If you’re looking to live in San Francisco on the cheap unconventional housing appears to be your only route. A search of Craigslist will produce a number of unconventional options including the chance to live in a renovated FedEx truck.

  • Demand for affordable housing has motivated some individuals to renovate the interior of vans and rent them out.
  • A number of San Francisco residents live in their vehicles.
  • Outside of unconventional housing, micro units appear to be the most affordable housing option.

If you’re looking to live in San Francisco on the cheap unconventional housing appears to be your only route.

A search of Craigslist will produce a number of unconventional options including the chance to live in a renovated FedEx truck.

The truck, which can be rented for $600 a month, was a focal point of a recent San Francisco Chronicle article.

Victor Maschek / Shutterstock.com

Victor Maschek / Shutterstock.com

The truck features wood floors, a sunroof, a fold-out couch and a mini kitchen, but no running water.

According to Civil Code Section 1941.1 landlords are required to provide tenants with “plumbing, electricity and gas facilities” in good working order. However, it is unclear if the truck falls under these requirements.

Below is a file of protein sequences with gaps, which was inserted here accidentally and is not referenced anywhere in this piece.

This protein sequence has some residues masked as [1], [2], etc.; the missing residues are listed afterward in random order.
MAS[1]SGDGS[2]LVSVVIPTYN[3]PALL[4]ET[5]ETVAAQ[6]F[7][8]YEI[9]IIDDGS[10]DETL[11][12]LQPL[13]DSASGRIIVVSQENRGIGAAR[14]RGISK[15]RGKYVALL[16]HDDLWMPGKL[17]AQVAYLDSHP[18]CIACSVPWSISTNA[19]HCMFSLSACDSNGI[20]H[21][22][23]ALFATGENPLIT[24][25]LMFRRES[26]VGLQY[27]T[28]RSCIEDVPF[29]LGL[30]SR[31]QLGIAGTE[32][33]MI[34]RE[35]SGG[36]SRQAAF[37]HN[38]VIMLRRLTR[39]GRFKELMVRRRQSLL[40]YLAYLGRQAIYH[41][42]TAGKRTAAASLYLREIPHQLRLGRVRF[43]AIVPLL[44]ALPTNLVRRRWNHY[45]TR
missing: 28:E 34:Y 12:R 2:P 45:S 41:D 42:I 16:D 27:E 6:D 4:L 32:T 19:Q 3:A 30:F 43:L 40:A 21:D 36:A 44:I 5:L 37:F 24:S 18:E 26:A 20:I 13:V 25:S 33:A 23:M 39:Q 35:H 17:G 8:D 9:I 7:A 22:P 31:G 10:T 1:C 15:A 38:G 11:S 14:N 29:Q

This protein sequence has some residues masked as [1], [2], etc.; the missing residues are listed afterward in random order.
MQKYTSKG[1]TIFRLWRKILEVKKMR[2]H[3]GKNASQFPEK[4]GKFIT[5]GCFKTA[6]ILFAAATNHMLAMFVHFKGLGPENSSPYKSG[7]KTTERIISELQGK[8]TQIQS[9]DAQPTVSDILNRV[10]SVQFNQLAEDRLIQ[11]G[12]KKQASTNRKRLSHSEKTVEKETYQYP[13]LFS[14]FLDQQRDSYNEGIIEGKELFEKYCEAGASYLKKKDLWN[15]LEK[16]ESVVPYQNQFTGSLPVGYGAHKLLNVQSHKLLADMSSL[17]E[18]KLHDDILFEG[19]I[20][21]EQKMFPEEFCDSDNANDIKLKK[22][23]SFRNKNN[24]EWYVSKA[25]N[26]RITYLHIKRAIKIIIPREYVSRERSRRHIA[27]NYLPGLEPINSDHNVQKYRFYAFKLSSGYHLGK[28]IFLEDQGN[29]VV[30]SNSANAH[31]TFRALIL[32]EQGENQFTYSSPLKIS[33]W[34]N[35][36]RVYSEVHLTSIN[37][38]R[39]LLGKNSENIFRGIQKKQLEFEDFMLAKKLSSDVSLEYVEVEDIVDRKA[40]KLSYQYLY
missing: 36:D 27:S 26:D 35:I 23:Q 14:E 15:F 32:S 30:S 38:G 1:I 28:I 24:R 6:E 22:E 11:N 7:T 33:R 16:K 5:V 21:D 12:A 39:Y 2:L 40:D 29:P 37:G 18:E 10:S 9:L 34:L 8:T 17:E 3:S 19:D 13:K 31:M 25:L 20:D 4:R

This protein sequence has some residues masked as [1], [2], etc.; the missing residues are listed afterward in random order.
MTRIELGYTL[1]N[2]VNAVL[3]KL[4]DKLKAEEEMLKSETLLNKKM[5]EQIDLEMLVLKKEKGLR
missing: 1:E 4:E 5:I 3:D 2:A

Of course if you own your own car, van or RV you can live in San Francisco rent free, so long as you comply with various daytime and overnight parking rules.

In the summer of 2014, a federal appeals court struck down a law that barred people from living in parked vehicles, saying the statute discriminates against the homeless and poor. According to San Francisco’s 2015 homeless count, at least 268 people live in their vehicles.

Other unconventional housing options available to SF residents include a backyard, a guest tent furnished with an air bed, a houseboat, a living room couch with breakfast provided and a 200-square-foot single bedroom.

Micro units appear to represent a more affordable, less unconventional option for renters, with units on Craigslist going anywhere from $1,200 to $1,950 a month. One San Francisco-based developer, Panoramic Interests, recently completed a project that featured 160 micro units, with plans to build another such project that will feature more than 200 small units.

Email Erik Pisor

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